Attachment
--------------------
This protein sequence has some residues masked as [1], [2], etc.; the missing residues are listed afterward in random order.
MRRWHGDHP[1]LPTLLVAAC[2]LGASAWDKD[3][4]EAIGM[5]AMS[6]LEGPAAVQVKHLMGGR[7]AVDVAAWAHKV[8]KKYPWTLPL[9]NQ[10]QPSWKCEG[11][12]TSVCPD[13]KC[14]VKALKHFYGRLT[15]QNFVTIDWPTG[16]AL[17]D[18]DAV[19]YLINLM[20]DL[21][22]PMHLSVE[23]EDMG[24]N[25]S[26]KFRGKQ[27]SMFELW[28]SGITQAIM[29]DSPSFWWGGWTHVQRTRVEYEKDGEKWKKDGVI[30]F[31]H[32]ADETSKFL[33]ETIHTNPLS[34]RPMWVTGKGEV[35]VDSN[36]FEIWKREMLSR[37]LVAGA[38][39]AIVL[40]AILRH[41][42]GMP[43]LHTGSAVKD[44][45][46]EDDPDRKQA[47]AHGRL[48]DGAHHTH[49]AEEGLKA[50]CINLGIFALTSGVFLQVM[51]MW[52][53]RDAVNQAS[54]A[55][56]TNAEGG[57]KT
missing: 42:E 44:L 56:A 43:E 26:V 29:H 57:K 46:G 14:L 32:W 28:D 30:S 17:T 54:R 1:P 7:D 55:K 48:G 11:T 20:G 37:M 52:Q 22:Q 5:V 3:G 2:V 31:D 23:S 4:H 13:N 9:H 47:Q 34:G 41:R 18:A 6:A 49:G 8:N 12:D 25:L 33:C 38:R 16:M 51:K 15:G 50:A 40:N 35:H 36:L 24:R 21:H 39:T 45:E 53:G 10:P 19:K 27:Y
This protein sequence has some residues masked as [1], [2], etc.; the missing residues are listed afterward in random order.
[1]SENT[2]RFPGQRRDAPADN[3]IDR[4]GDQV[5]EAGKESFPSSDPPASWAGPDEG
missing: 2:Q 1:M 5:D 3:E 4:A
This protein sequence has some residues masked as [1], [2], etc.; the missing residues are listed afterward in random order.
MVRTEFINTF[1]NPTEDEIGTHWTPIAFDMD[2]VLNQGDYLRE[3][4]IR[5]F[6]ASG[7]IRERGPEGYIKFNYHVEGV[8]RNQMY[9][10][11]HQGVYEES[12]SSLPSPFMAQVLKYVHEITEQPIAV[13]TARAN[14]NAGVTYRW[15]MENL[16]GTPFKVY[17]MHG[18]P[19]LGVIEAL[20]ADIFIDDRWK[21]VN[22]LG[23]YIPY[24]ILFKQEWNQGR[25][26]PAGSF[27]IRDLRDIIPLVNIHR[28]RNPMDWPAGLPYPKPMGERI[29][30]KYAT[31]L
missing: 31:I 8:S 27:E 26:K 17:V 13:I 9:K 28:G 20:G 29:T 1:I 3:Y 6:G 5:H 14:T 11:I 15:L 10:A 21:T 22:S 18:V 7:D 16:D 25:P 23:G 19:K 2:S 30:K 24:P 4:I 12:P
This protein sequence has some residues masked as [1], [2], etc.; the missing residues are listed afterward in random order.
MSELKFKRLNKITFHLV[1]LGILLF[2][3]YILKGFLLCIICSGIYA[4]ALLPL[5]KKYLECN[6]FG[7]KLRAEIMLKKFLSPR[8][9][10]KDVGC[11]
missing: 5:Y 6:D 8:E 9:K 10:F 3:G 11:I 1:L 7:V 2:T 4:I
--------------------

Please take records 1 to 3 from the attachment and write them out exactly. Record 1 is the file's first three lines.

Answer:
This protein sequence has some residues masked as [1], [2], etc.; the missing residues are listed afterward in random order.
MRRWHGDHP[1]LPTLLVAAC[2]LGASAWDKD[3][4]EAIGM[5]AMS[6]LEGPAAVQVKHLMGGR[7]AVDVAAWAHKV[8]KKYPWTLPL[9]NQ[10]QPSWKCEG[11][12]TSVCPD[13]KC[14]VKALKHFYGRLT[15]QNFVTIDWPTG[16]AL[17]D[18]DAV[19]YLINLM[20]DL[21][22]PMHLSVE[23]EDMG[24]N[25]S[26]KFRGKQ[27]SMFELW[28]SGITQAIM[29]DSPSFWWGGWTHVQRTRVEYEKDGEKWKKDGVI[30]F[31]H[32]ADETSKFL[33]ETIHTNPLS[34]RPMWVTGKGEV[35]VDSN[36]FEIWKREMLSR[37]LVAGA[38][39]AIVL[40]AILRH[41][42]GMP[43]LHTGSAVKD[44][45][46]EDDPDRKQA[47]AHGRL[48]DGAHHTH[49]AEEGLKA[50]CINLGIFALTSGVFLQVM[51]MW[52][53]RDAVNQAS[54]A[55][56]TNAEGG[57]KT
missing: 42:E 44:L 56:A 43:E 26:V 29:H 57:K 46:G 14:L 32:W 28:D 30:S 17:T 54:R 1:P 7:D 55:K 48:G 11:T 20:G 37:M 52:Q 22:Q 5:V 3:G 2:V 31:D 23:S 4:H 13:N 9:H 47:Q 34:G 41:R 18:A 6:A 49:G 8:N 12:D 25:L 33:C 38:R 16:M 51:K 15:G 50:A 40:N 35:H 36:L 24:R 21:H 39:T 45:E 53:G 10:P 19:K 27:Y
This protein sequence has some residues masked as [1], [2], etc.; the missing residues are listed afterward in random order.
[1]SENT[2]RFPGQRRDAPADN[3]IDR[4]GDQV[5]EAGKESFPSSDPPASWAGPDEG
missing: 2:Q 1:M 5:D 3:E 4:A
This protein sequence has some residues masked as [1], [2], etc.; the missing residues are listed afterward in random order.
MVRTEFINTF[1]NPTEDEIGTHWTPIAFDMD[2]VLNQGDYLRE[3][4]IR[5]F[6]ASG[7]IRERGPEGYIKFNYHVEGV[8]RNQMY[9][10][11]HQGVYEES[12]SSLPSPFMAQVLKYVHEITEQPIAV[13]TARAN[14]NAGVTYRW[15]MENL[16]GTPFKVY[17]MHG[18]P[19]LGVIEAL[20]ADIFIDDRWK[21]VN[22]LG[23]YIPY[24]ILFKQEWNQGR[25][26]PAGSF[27]IRDLRDIIPLVNIHR[28]RNPMDWPAGLPYPKPMGERI[29][30]KYAT[31]L
missing: 31:I 8:S 27:E 26:K 17:V 13:I 9:K 28:G 20:G 29:T 1:I 3:Y 6:G 5:H 14:T 11:I 15:L 10:A 21:T 22:S 18:V 7:D 16:D 25:P 23:G 19:K 2:S 30:K 24:P 4:I 12:P